Mike Petrilli on Lessons from the Election
Here’s Mike Petrilli with lessons from the election:
Teachers unions remain the Goliath to the school reformers’ David, even in red states. That was the lesson from votes last week in Idaho and Indiana, where unions successfully took on or took out Republican school superintendents.
In Idaho, three laws associated with Tom Luna, the state superintendent of public instruction, were repealed by referendum, turning back the clock on efforts to phase out teacher tenure, to link pay increases to performance and to expand online learning. Luna’s counterpart in Indiana, Tony Bennett, often called the darling of the national education- reform movement, was fired from his job, despite outspending his little-known, though union-backed, opponent by 4-to-1. Bennett had been an aggressive advocate of vouchers and charter schools, and had called for stronger state control of struggling schools.
In hindsight, the losses shouldn’t have been surprising. Even when reformers outspend their opponents, the unions easily out-organize them. That comes down to simple arithmetic: With 3 million teachers and several million more bus drivers, food- service workers, aides and other staff, the public-education system is the largest employer in the U.S. These folks vote, and they make their views known to friends, family and neighbors, through traditional word of mouth and social media. They’ve even been known to send word via the children in their classrooms.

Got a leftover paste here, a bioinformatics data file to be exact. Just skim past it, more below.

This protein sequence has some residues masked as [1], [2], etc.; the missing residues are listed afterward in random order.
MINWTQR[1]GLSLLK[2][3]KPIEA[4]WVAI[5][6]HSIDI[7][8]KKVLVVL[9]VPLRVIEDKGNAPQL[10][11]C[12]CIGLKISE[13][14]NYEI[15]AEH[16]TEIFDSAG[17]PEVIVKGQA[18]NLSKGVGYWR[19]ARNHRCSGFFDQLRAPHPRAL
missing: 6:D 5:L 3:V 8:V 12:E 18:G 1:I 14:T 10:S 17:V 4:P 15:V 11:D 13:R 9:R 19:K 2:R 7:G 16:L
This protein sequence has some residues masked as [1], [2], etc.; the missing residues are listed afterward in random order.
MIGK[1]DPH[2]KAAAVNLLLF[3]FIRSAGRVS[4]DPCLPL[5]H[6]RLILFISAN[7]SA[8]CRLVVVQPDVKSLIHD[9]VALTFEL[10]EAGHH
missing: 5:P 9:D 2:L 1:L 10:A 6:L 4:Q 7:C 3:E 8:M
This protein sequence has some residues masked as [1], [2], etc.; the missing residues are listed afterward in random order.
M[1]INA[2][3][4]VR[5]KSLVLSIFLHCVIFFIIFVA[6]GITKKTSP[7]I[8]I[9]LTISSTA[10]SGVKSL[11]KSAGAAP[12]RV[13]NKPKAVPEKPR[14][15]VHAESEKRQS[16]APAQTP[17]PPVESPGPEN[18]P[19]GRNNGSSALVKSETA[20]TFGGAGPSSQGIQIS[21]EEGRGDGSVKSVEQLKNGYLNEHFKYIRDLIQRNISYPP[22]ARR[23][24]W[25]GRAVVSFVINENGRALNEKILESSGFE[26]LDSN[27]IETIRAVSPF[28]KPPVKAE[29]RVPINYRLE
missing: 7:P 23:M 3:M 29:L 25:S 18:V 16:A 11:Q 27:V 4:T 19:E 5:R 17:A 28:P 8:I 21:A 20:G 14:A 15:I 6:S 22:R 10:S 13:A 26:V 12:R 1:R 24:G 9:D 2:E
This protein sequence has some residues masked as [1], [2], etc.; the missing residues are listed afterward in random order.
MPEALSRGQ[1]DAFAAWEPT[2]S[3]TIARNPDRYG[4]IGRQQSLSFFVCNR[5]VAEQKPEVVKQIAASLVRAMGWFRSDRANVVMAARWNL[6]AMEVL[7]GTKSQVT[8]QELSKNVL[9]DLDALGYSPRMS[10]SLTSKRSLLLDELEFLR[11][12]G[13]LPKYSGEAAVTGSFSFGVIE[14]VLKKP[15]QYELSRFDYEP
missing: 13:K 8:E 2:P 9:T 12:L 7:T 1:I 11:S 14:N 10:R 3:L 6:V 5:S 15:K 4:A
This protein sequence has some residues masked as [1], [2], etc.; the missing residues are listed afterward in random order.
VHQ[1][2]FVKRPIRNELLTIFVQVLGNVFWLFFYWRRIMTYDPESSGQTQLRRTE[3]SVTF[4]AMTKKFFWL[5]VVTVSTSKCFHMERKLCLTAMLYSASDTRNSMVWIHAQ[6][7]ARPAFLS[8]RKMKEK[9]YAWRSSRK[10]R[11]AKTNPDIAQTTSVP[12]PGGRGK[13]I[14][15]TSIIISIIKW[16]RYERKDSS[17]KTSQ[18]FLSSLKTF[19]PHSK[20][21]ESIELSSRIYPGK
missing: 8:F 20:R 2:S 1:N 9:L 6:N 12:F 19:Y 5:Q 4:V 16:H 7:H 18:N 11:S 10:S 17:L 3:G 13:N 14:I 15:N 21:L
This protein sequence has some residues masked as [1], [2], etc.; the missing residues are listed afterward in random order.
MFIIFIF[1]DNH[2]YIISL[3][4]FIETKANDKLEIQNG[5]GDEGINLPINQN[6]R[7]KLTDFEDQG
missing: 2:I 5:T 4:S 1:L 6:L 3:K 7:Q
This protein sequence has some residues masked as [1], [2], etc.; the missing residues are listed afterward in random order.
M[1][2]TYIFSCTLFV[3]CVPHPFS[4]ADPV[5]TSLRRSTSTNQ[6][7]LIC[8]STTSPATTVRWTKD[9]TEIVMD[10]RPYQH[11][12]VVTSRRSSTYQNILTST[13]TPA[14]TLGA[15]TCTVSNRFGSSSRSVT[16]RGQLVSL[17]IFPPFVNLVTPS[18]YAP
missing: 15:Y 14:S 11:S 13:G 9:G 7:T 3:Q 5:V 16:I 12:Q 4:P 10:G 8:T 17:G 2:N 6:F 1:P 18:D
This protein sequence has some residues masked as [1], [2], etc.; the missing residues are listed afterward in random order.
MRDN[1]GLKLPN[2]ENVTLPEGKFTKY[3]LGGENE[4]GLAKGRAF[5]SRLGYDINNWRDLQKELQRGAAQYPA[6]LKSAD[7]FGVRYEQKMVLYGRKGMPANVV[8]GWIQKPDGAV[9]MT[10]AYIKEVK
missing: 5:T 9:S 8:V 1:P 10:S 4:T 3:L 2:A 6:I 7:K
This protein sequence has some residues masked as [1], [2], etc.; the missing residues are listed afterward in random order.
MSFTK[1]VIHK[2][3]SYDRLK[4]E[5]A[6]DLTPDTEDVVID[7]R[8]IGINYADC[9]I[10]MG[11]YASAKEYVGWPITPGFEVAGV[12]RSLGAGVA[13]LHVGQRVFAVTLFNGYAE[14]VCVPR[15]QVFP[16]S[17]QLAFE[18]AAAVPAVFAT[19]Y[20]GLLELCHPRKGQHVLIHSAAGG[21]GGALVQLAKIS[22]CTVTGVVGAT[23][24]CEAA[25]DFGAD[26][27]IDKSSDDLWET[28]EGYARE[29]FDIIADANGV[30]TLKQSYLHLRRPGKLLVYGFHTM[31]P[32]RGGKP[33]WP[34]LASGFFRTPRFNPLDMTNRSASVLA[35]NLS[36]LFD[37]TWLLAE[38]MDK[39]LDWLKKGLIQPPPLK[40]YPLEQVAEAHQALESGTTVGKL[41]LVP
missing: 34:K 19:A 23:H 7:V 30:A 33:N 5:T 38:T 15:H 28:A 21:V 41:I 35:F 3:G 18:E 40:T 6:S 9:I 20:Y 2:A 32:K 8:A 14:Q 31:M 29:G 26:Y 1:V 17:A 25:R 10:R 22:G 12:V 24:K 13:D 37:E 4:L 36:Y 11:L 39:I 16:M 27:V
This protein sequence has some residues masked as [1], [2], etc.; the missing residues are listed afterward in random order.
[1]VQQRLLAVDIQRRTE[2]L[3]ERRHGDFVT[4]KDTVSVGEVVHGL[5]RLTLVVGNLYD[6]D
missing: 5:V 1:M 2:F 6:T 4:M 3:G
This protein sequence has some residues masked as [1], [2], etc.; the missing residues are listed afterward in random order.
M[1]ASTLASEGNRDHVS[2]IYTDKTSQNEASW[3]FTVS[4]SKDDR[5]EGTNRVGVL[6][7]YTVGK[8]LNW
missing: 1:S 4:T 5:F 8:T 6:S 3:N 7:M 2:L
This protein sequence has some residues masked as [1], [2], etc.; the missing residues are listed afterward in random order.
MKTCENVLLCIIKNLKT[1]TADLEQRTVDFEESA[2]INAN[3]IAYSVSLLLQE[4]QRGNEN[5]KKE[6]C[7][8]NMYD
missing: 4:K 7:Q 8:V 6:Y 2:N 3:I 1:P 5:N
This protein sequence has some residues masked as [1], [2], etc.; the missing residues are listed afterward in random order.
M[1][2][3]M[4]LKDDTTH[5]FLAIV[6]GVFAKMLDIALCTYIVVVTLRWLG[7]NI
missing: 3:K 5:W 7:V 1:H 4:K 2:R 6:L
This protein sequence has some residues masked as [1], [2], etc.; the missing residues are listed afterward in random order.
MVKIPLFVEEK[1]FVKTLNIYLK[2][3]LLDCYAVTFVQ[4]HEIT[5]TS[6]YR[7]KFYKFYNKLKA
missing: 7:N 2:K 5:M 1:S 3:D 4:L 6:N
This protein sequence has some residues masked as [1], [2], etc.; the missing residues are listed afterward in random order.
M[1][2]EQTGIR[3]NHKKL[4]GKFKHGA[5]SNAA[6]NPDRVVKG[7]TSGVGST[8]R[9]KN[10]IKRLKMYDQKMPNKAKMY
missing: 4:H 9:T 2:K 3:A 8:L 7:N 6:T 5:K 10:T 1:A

What lessons should school reformers take from the Indiana and Idaho experiences? Should we adjust our policies? Our tone? Our political tactics?
The answer: All three.
…No young movement in any field can win every battle all the time. Setbacks are inevitable. Victory over the long run can be achieved only if we learn the right lessons from defeat. By aiming our efforts at the schools with the gravest problems, changing our tone and improving our organizing tactics, we can keep moving in the right direction. The fight to guarantee all children a decent education goes on.